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I know that it can be either of these. But I always see that the child executes first on my UNIX terminal. Also, why don't the parent and child execute in parallel. They seem to be executing serially. Is this because they share the same terminal?

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possible duplicate of Can the order of execution of fork() be determined? –  Lekensteyn Dec 29 '11 at 21:35

4 Answers 4

up vote 12 down vote accepted

In general, nothing can be said about the relative order of their execution.

Now, let's consider your specific problem. If:

  1. both processes take a non-trivial amount of time to run, and
  2. you're saying that one runs to completion before the other makes any progress, and
  3. there are unused CPU cycles, and
  4. this happens every time you run the application.

Most likely this indicates that there is some (perhaps unintended) synchronization going on between the two processes.

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+1. It's up to the underlying scheduler to decide how to schedule the various threads. –  Vicky Dec 13 '11 at 19:13
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@aix: Both make progress. I am doing a simple printf in both parent and child. I never see their printfs interleaved. Its always child printf (~100 bunched together)...parent printfs (bunched together)...child printfs.. –  Bruce Dec 13 '11 at 19:33
    
@Bruce: Are you sure this is not due to output buffering (are you writing to the terminal or to a file/pipe)? Also, top should give you some idea whether the two processes are running "in parallel". –  NPE Dec 13 '11 at 19:41
    
I am writing to the terminal –  Bruce Dec 13 '11 at 19:59

Actually that is the intended behavior, even if it is not currently functioning as it should, meaning that the parent can run before the child and the child can run before the parent.

The goal is to run the child process first.

In short, the logic behind it is that if the child is ran first, the overhead of copy on write (COW) is eliminated if the child is calling exec since the parent does not have any chance to write to the address space.

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If you are calling vfork then almost all implementations define that the child will run first and then parent will execute.(Untill child calls exec).So you will notice serial execution in case of vfork irrespective of schedular.However when a fork is called simply two new processes are created.They are free to run independently.(Just like any other process). Which process runs first will be heavily dependent on the scheduling algorithm. Beside scheduling algorithm the number of processes running at that time will also determine the nature of output.Moreover if you are using standard library i/o functions they output data in bursts(probably not the right word). That will also determine to some extent who gets to write first. Here is a sample code(That doesn't make much sense practically but still a good example that parent and child indeed run in synchronism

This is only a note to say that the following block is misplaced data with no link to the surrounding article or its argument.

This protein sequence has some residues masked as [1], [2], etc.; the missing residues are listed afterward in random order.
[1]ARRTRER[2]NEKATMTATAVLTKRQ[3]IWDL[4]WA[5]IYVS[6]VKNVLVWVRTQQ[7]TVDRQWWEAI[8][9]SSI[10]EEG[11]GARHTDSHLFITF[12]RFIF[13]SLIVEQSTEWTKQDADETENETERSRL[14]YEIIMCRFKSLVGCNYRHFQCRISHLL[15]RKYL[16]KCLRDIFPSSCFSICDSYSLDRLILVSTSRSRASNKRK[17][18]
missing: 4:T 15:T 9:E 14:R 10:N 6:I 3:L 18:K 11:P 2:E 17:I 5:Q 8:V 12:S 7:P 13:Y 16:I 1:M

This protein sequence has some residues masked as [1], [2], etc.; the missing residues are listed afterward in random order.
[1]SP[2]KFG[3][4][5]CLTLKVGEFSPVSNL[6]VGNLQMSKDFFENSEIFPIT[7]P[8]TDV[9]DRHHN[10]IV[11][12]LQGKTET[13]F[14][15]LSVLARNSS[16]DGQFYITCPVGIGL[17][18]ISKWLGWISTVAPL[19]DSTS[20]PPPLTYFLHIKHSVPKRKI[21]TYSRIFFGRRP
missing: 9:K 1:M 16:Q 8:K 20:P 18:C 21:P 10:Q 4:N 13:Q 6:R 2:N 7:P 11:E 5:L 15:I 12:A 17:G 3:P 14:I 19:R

#include<stdio.h>
  #include<string.h>
  static void charAtTime(char buff[])
{
char *p=buff;
while(*p) {
putc(*p,stdout);
(p++);
}

}
    int main()
{
setbuf(stdout,NULL);   //set output stream to be unbuffered.Now each process will try to throw chars as soon as they are ready
int pid;
char buff[1000];
if((pid=fork())<0)   //First fork
    {
    fprintf(stderr,"Fork error\n");
    }
else if(pid==0)
    {
    strcpy(buff,"i am the child.I love beyblade.I love anime.I love pokemon\n");
   charAtTime(buff);    
  }
   else {
     int pid2=fork();   //secnd fork
     if(pid2==0){
     strcpy(buff,"I am the younger child\n");
         charAtTime(buff);
        }
   else {
int pid3;
pid3=fork();    //third fork
if(pid3==0)
    {
    strcpy(buff,"I am from the 2nd generation\n");
    charAtTime(buff);
    }
     else {
    strcpy(buff,"Our family tree is bit confusing\n");
    charAtTime(buff);
    }
        }

     strcpy(buff,"I am the big daddy of them.I have the right before them\n");
    }

   return 0;
    }

For my system the following output comes

   i am thOeI u ra cmfha mtihley  yoIturne geea rmi  cshf irblodimt
   thceo i2nnlfdd .uIg elnseoivrnea gb
   teiyobnl
   ade.I love anime.I love pokemon   

However if reduce the number of forks to two(Only two processes competing) then the output is less ugly.Its the parent which executes first.(Probably because its current running process when the other process is created)

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There is not really one executing before the other. It is simply that the parent will fork() then wait() for the child to complete. It may even fork several times if you use a piped series of commands for instance.

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